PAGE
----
Once the claim form has been 'served', you have to wait to see what the defendant decides to do. What happens next depends entirely on them.
The defendant may:
This is the desired result and no further action is required.
There are however a couple of points to watch.
The defendant's cheque may not clear. In which case you go on and ask for judgment as if you hadn't been paid. But notify the defendant that the payment was dishonoured and keep a record. This will be useful when or if they try and contest it in court. It will be very hard for them to dispute the amount outstanding if they have already offered payment.
The defendant pays the original amount owing but doesn't pay the court fee or any interest you may have added. This will happen quite often. The defendant will claim that the cheque and the summons 'must have crossed in the post'.
If the defendant paid before the date of service then there is nothing you can do anyway. If however, the payment was made after this date then you can continue the action for the outstanding amount of the claim. As you have already paid the fee you have nothing to lose financially but you may decide that the amount of effort involved does not justify continuing the action.
The defendant has 14 days from the date of service in which to reply to the summons.
The date of service is set by the court and appears on notice the court sends you. If the defendant has not replied after 14 days, you can apply for 'judgment by default'. Fill in N225/N227 Request for Judgment.
In section C, you can tick the box requesting immediate payment. You then need to fill in the amount of the claim, including any fees or allowed costs.
If you want to enforce the judgment by sending the court bailiff to claim possessions, you can apply for a Warrant of Execution at the same time as you apply for judgment. [Well you could under the old system and it probably hasn't changed.]
The court will process this form and issue judgment in your favour.
See also: Court leaflet: EX304 - I've started a claim in court, what happens next?
The defendant will usually do this if they accept the claim but cannot afford to pay it. They may either ask for time to pay or make an offer to pay by installments.
If the defendant makes no offer of payment then you can ask for judgment in the same way as outlined in the previous section.
If the defendant has made an offer to pay this will be on the N9A. The defendant will provide details of how much they can afford to pay in installments or when they can pay off the entire amount.
They will also provide details of their monthly income and expenditure.
You can either accept or reject the defendant's offer.
If you decide to accept the defendant's offer then fill in the Form N225/N227 Request for Judgement that you were sent by the court.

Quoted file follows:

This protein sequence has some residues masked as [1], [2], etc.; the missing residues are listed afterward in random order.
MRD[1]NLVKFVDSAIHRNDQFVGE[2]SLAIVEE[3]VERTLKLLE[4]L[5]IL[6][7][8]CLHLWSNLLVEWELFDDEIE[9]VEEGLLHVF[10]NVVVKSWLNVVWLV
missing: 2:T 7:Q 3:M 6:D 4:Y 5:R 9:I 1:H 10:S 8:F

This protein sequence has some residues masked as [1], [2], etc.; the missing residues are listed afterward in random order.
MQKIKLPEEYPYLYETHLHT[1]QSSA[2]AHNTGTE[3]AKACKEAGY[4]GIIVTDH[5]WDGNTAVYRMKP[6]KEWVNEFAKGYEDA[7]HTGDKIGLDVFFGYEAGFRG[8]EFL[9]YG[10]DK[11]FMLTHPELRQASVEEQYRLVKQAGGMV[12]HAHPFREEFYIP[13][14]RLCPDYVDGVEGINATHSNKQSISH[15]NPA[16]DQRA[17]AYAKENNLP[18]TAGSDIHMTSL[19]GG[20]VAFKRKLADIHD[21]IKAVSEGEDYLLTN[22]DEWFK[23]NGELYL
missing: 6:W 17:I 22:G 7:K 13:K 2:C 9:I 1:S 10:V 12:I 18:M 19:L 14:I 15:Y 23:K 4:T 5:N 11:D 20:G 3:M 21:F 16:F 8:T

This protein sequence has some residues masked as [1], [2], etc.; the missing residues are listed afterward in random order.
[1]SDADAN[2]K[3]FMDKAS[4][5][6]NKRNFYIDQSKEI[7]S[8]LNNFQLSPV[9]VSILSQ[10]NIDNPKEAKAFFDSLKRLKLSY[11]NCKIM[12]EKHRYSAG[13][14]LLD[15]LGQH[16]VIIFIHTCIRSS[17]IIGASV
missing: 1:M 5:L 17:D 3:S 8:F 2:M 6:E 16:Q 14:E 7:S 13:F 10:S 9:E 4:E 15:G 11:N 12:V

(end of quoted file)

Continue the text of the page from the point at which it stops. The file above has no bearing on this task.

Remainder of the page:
Tick section B. Inside section B tick the box marked 'I accept the defendant's proposal to pay'.
Fill in Section C with the details of the defendant's proposal to pay. Fill in the rest of Section C with the amount of your claim.
The court will process this form and send the defendant a judgment order N30(1). The form tells the defendant how much to pay, when to pay and where to send the money.
You can reject the defendant's offer of payment but you should consider carefully about your reasons. You must decide whether you think the defendant's offer is reasonable or not. More exactly you must decide whether the court will think their offer is reasonable or not.
If you do decide to reject the defendant's proposal then you will need to fill in Form N225/N227 Request for Judgement stating why you object and how much you would be willing to accept.
The court will then look at the information provided by you (on Form N225/N227 Request for Judgement) and the information provided by the defendant (on N9). The court will then decide on a fair amount for the defendant to pay. This is called 'entering judgment by determination' and will be sent to the defendant. You will also receive a copy.
Either you or the defendant can appeal the decision if unhappy with it.
The defendant can decide to return an 'Acknowledgement of Service' to the court.
The defendant will do this if they need more than 14 days to issue a defence or wish to dispute the court's jurisdiction. This could be used by the defendant as a delaying tactic. However, they would then not be able to apply for a judgment to be 'set aside' at a later date - claiming that they had never received the summons.
This option is new. It didn't apply in the older small claims procedures (pre 26th April 1999)
The defendant can choose to admit only part of the claim. They could dispute the whole claim or they could issue a counter-claim.
If the defendant admits some of the claim and disputes the rest, you will receive their part admission on N9A and the defence on N9B. The part admission is dealt with in the same way as described under admitting the claim.
The defendant may dispute your claim or may issue a counter-claim. You should check this carefully and decide whether you want to proceed. You may decide to that some of the defendant's arguments are reasonable. There is nothing to stop you and the defendant agreeing to settle at this stage rather than continuing with legal action.
The defendant may state as their defence that they have already paid the amount owing. (This used to be known as a 'states paid' defence.) If this happens the court will send you Form N236 - Notice of defence that amount claimed has been paid. You have 28 days within which to notify the court whether you accept this defence or not.
See also: Court leaflet: EX306 - The small claims track in the civil courts (If your dispute has gone to court)